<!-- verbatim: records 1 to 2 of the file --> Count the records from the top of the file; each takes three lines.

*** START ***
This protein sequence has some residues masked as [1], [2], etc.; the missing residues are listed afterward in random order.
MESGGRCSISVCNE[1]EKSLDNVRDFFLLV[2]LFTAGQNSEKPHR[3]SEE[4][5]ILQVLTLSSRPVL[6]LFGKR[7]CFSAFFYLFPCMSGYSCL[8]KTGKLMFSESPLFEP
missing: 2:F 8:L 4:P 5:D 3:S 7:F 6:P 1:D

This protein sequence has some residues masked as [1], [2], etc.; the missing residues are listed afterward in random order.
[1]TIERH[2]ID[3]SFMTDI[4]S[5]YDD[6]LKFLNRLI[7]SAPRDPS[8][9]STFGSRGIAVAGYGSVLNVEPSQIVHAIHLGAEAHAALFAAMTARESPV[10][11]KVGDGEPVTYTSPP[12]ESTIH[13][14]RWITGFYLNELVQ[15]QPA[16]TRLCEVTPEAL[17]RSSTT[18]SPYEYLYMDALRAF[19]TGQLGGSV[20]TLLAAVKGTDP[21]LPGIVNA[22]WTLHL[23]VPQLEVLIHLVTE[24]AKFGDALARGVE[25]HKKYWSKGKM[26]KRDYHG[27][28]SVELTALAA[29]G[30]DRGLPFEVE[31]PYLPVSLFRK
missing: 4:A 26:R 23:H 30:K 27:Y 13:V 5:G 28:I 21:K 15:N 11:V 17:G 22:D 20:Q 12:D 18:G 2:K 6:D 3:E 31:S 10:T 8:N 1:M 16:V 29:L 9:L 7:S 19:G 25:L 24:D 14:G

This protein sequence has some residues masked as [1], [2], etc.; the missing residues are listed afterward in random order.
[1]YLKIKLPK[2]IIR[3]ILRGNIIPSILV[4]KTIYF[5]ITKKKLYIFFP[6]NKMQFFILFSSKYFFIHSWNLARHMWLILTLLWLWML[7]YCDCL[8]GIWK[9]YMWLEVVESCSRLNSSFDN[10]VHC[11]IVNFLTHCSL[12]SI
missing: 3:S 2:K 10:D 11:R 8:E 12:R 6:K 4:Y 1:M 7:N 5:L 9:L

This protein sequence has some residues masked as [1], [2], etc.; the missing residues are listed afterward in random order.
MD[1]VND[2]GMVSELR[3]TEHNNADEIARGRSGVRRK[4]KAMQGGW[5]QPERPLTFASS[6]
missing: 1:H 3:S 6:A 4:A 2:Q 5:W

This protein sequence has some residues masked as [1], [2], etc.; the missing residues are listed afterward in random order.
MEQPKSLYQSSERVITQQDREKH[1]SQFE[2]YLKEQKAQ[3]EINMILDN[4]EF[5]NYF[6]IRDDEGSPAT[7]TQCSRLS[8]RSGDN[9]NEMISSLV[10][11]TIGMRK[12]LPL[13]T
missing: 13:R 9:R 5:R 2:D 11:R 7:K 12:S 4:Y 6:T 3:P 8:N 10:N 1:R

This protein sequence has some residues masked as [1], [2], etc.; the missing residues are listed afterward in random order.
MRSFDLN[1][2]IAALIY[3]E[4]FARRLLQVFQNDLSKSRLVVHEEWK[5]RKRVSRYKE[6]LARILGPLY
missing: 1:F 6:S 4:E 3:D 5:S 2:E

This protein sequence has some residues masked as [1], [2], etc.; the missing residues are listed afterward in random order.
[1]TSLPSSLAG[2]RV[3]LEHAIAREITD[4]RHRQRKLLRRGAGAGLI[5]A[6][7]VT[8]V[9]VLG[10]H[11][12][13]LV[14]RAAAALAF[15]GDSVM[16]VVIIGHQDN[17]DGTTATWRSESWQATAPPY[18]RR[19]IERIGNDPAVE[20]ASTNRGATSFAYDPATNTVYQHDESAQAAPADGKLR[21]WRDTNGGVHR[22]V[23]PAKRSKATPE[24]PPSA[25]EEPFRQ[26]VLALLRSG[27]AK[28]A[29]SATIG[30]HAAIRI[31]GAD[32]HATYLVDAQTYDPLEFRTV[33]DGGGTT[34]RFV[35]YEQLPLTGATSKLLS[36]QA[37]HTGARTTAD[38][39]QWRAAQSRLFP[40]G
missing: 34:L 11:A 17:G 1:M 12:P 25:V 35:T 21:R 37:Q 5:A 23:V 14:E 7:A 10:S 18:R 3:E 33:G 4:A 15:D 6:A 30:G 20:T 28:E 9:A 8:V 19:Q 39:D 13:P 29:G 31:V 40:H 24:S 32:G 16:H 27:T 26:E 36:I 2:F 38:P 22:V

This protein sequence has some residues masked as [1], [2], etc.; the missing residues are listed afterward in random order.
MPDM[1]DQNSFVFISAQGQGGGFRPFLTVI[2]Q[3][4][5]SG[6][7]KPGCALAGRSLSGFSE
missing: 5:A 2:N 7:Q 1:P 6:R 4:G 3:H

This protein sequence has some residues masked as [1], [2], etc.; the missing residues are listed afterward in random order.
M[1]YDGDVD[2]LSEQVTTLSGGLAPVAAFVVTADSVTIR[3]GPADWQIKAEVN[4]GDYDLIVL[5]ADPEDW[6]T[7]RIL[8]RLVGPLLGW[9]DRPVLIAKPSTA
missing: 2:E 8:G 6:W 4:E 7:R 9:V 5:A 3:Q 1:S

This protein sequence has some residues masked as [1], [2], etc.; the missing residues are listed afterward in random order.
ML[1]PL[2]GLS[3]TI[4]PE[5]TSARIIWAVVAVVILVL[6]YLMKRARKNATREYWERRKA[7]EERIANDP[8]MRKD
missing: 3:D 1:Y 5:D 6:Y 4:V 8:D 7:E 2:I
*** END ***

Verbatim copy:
This protein sequence has some residues masked as [1], [2], etc.; the missing residues are listed afterward in random order.
MESGGRCSISVCNE[1]EKSLDNVRDFFLLV[2]LFTAGQNSEKPHR[3]SEE[4][5]ILQVLTLSSRPVL[6]LFGKR[7]CFSAFFYLFPCMSGYSCL[8]KTGKLMFSESPLFEP
missing: 2:F 8:L 4:P 5:D 3:S 7:F 6:P 1:D

This protein sequence has some residues masked as [1], [2], etc.; the missing residues are listed afterward in random order.
[1]TIERH[2]ID[3]SFMTDI[4]S[5]YDD[6]LKFLNRLI[7]SAPRDPS[8][9]STFGSRGIAVAGYGSVLNVEPSQIVHAIHLGAEAHAALFAAMTARESPV[10][11]KVGDGEPVTYTSPP[12]ESTIH[13][14]RWITGFYLNELVQ[15]QPA[16]TRLCEVTPEAL[17]RSSTT[18]SPYEYLYMDALRAF[19]TGQLGGSV[20]TLLAAVKGTDP[21]LPGIVNA[22]WTLHL[23]VPQLEVLIHLVTE[24]AKFGDALARGVE[25]HKKYWSKGKM[26]KRDYHG[27][28]SVELTALAA[29]G[30]DRGLPFEVE[31]PYLPVSLFRK
missing: 4:A 26:R 23:H 30:K 27:Y 13:V 5:G 28:I 21:K 15:N 11:V 17:G 22:D 20:Q 12:D 18:G 2:K 6:D 3:E 31:S 10:T 8:N 1:M 16:V 29:L 9:L 7:S 19:G 25:L 24:D 14:G